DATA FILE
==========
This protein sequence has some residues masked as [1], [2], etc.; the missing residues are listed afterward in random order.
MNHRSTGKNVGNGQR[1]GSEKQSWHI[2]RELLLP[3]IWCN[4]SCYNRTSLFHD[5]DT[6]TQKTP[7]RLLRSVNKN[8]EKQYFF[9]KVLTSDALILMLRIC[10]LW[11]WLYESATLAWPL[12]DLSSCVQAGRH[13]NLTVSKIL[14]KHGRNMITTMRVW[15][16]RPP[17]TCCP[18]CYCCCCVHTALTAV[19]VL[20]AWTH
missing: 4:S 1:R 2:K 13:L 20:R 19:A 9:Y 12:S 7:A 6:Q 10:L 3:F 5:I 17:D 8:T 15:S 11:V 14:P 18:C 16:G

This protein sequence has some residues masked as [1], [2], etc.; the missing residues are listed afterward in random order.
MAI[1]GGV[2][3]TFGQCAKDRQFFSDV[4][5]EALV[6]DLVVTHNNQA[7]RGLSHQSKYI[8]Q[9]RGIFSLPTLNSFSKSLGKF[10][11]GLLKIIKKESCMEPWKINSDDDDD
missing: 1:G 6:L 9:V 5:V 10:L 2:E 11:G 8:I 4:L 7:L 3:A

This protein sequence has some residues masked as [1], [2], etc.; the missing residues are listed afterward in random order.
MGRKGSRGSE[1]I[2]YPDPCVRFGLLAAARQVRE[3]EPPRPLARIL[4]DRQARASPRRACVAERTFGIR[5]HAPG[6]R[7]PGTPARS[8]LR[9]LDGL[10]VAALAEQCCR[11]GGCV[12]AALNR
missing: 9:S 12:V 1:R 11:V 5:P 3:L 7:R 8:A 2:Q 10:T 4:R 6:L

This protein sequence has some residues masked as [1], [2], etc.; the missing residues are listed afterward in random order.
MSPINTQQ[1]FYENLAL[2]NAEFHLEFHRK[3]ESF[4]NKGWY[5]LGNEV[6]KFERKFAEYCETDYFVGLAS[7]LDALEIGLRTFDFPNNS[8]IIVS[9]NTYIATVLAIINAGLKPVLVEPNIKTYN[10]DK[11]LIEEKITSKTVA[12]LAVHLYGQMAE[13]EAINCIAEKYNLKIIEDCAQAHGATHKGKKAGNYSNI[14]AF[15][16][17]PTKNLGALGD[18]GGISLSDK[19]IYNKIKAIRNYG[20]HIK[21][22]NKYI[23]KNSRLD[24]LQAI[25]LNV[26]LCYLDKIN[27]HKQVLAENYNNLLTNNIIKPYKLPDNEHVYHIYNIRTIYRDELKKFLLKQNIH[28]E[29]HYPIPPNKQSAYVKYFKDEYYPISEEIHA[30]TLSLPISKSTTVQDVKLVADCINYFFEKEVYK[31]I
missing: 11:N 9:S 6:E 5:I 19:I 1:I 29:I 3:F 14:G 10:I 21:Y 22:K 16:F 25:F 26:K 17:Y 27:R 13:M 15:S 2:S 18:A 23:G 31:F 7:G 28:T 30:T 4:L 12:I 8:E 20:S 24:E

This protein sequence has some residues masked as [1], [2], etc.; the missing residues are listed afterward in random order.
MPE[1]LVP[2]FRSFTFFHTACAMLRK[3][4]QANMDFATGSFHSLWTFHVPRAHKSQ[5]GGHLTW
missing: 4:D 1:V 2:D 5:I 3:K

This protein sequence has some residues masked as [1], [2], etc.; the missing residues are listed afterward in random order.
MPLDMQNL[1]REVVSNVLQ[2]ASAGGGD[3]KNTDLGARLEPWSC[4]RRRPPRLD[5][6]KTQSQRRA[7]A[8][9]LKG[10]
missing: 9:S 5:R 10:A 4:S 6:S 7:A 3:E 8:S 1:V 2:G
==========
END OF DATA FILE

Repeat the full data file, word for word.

This protein sequence has some residues masked as [1], [2], etc.; the missing residues are listed afterward in random order.
MNHRSTGKNVGNGQR[1]GSEKQSWHI[2]RELLLP[3]IWCN[4]SCYNRTSLFHD[5]DT[6]TQKTP[7]RLLRSVNKN[8]EKQYFF[9]KVLTSDALILMLRIC[10]LW[11]WLYESATLAWPL[12]DLSSCVQAGRH[13]NLTVSKIL[14]KHGRNMITTMRVW[15][16]RPP[17]TCCP[18]CYCCCCVHTALTAV[19]VL[20]AWTH
missing: 4:S 1:R 2:K 13:L 20:R 19:A 9:Y 12:S 7:A 6:Q 10:L 3:F 5:I 17:D 8:T 15:S 11:V 14:P 18:C 16:G

This protein sequence has some residues masked as [1], [2], etc.; the missing residues are listed afterward in random order.
MAI[1]GGV[2][3]TFGQCAKDRQFFSDV[4][5]EALV[6]DLVVTHNNQA[7]RGLSHQSKYI[8]Q[9]RGIFSLPTLNSFSKSLGKF[10][11]GLLKIIKKESCMEPWKINSDDDDD
missing: 1:G 6:L 9:V 5:V 10:L 2:E 11:G 8:I 4:L 7:L 3:A

This protein sequence has some residues masked as [1], [2], etc.; the missing residues are listed afterward in random order.
MGRKGSRGSE[1]I[2]YPDPCVRFGLLAAARQVRE[3]EPPRPLARIL[4]DRQARASPRRACVAERTFGIR[5]HAPG[6]R[7]PGTPARS[8]LR[9]LDGL[10]VAALAEQCCR[11]GGCV[12]AALNR
missing: 9:S 12:V 1:R 11:V 5:P 3:L 7:R 8:A 2:Q 10:T 4:R 6:L

This protein sequence has some residues masked as [1], [2], etc.; the missing residues are listed afterward in random order.
MSPINTQQ[1]FYENLAL[2]NAEFHLEFHRK[3]ESF[4]NKGWY[5]LGNEV[6]KFERKFAEYCETDYFVGLAS[7]LDALEIGLRTFDFPNNS[8]IIVS[9]NTYIATVLAIINAGLKPVLVEPNIKTYN[10]DK[11]LIEEKITSKTVA[12]LAVHLYGQMAE[13]EAINCIAEKYNLKIIEDCAQAHGATHKGKKAGNYSNI[14]AF[15][16][17]PTKNLGALGD[18]GGISLSDK[19]IYNKIKAIRNYG[20]HIK[21][22]NKYI[23]KNSRLD[24]LQAI[25]LNV[26]LCYLDKIN[27]HKQVLAENYNNLLTNNIIKPYKLPDNEHVYHIYNIRTIYRDELKKFLLKQNIH[28]E[29]HYPIPPNKQSAYVKYFKDEYYPISEEIHA[30]TLSLPISKSTTVQDVKLVADCINYFFEKEVYK[31]I
missing: 11:N 9:S 6:E 5:I 19:I 1:I 29:I 3:F 14:G 10:I 21:Y 22:K 16:F 25:F 26:K 17:Y 27:R 13:M 15:S 2:S 18:A 23:G 31:F 7:G 28:T 30:T 4:L 12:I 8:E 20:S 24:E

This protein sequence has some residues masked as [1], [2], etc.; the missing residues are listed afterward in random order.
MPE[1]LVP[2]FRSFTFFHTACAMLRK[3][4]QANMDFATGSFHSLWTFHVPRAHKSQ[5]GGHLTW
missing: 4:D 1:V 2:D 5:I 3:K

This protein sequence has some residues masked as [1], [2], etc.; the missing residues are listed afterward in random order.
MPLDMQNL[1]REVVSNVLQ[2]ASAGGGD[3]KNTDLGARLEPWSC[4]RRRPPRLD[5][6]KTQSQRRA[7]A[8][9]LKG[10]
missing: 9:S 5:R 10:A 4:S 6:S 7:A 3:E 8:S 1:V 2:G